Almost two years ago, in May 2015 an exhibition of Irish art opened in London’s Mall Galleries. ‘The Art of a Nation’s’ distinctive feature was that all the work on show had come from a single collection, assembled over many years by Frances Ruane for AIB Bank. This collection had its origins back in the late 1970s and was continually enriched thereafter by judicious purchases. Following the recent banking crisis, when the state took responsibility for many banking institutions, thirty-nine key works hitherto in AIB’s possession were handed over and are now in the care of Cork’s Crawford Gallery. The remainder of the collection remains with AIB, and the London show featured items from both sources, thereby featuring not just pictures by the likes of Yeats, Lavery, O’Conor and Henry but other more recent names like Willie Doherty and Hughie O’Donoghue.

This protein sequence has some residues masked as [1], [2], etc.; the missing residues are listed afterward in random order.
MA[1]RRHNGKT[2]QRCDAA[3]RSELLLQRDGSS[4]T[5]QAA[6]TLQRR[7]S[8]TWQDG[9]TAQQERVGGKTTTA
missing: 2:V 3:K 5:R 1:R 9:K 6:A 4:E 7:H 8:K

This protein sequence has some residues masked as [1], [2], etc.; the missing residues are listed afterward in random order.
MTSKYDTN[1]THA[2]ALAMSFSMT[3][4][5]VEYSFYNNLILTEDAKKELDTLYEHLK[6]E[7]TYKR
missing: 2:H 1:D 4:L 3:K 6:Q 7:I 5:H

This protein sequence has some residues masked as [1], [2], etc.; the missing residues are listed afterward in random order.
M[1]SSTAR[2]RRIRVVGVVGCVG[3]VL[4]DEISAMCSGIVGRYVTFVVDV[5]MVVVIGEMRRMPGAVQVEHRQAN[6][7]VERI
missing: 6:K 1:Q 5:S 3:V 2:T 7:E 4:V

While it is acknowledged that the greatest responsibility for the creation of the AIB collection lay with Frances Ruane, there is no doubt that she received support from parties within the bank such as Michael Carroll who died last September. Some of his own collection is due to be sold in Dublin in early April by de Veres. Among the lots once owned by Carroll are three fine paintings by William Scott, all dating from the first half of the 1970s and excellent examples of the artist’s pared-back still lifes. The earliest and largest, an oil (Fig 5), carries a pre-auction estimate of €60,000-€90,000, while the other two, both gouaches (one with pastel) are both expected to make €14,000-€18,000. These admirable pictures would enhance any collection, not least that of a financial institution were these still in the market to buy art.
Irish Art Auction, de Veres, 4 April 2017.